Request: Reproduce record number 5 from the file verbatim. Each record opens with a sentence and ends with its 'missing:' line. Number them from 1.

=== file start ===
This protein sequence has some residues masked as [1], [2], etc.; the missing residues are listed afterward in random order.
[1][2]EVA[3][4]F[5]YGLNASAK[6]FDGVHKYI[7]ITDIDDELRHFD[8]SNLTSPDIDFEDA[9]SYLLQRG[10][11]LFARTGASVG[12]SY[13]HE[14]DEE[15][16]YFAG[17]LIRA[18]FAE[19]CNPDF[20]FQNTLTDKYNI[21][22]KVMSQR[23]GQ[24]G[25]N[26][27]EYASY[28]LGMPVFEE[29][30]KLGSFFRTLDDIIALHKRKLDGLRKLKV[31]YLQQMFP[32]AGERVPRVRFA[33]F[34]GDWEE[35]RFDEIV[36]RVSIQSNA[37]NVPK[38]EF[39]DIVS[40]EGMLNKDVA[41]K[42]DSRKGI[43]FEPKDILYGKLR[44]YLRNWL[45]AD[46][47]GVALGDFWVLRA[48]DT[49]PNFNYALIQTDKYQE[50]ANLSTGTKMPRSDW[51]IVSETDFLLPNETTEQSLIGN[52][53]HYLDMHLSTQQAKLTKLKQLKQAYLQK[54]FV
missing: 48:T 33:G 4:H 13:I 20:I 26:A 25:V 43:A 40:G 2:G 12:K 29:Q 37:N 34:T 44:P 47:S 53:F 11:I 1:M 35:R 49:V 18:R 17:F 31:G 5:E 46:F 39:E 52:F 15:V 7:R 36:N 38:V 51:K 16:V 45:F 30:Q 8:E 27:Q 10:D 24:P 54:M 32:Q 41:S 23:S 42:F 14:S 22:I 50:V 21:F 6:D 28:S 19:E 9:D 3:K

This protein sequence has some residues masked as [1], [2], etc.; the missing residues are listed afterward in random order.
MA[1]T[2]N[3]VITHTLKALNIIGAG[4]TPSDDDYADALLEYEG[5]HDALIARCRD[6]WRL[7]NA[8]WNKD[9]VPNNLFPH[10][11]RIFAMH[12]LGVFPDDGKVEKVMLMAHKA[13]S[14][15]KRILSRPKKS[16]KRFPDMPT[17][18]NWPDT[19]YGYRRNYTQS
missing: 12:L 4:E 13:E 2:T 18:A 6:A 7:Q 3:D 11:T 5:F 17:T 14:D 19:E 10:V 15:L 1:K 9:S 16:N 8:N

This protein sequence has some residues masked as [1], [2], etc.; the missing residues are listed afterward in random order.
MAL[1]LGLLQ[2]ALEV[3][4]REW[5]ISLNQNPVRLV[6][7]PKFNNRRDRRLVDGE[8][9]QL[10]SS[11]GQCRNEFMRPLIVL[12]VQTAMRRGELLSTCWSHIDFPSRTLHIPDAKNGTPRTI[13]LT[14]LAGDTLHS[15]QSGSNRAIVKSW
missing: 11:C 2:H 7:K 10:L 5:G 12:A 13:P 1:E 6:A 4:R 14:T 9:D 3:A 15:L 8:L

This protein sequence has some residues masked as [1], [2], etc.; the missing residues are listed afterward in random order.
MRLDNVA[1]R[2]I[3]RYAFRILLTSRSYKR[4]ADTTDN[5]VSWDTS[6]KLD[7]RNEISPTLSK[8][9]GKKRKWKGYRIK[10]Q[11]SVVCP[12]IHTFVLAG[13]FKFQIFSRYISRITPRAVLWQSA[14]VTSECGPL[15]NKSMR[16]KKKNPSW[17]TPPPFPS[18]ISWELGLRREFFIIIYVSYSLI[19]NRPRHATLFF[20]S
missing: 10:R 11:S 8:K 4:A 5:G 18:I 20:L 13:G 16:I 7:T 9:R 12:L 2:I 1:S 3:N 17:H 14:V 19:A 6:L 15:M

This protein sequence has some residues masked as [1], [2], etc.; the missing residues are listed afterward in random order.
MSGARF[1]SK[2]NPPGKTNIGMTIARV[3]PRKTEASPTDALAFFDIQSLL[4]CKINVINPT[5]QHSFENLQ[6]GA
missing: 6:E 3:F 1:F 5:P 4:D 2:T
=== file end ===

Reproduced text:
This protein sequence has some residues masked as [1], [2], etc.; the missing residues are listed afterward in random order.
MSGARF[1]SK[2]NPPGKTNIGMTIARV[3]PRKTEASPTDALAFFDIQSLL[4]CKINVINPT[5]QHSFENLQ[6]GA
missing: 6:E 3:F 1:F 5:P 4:D 2:T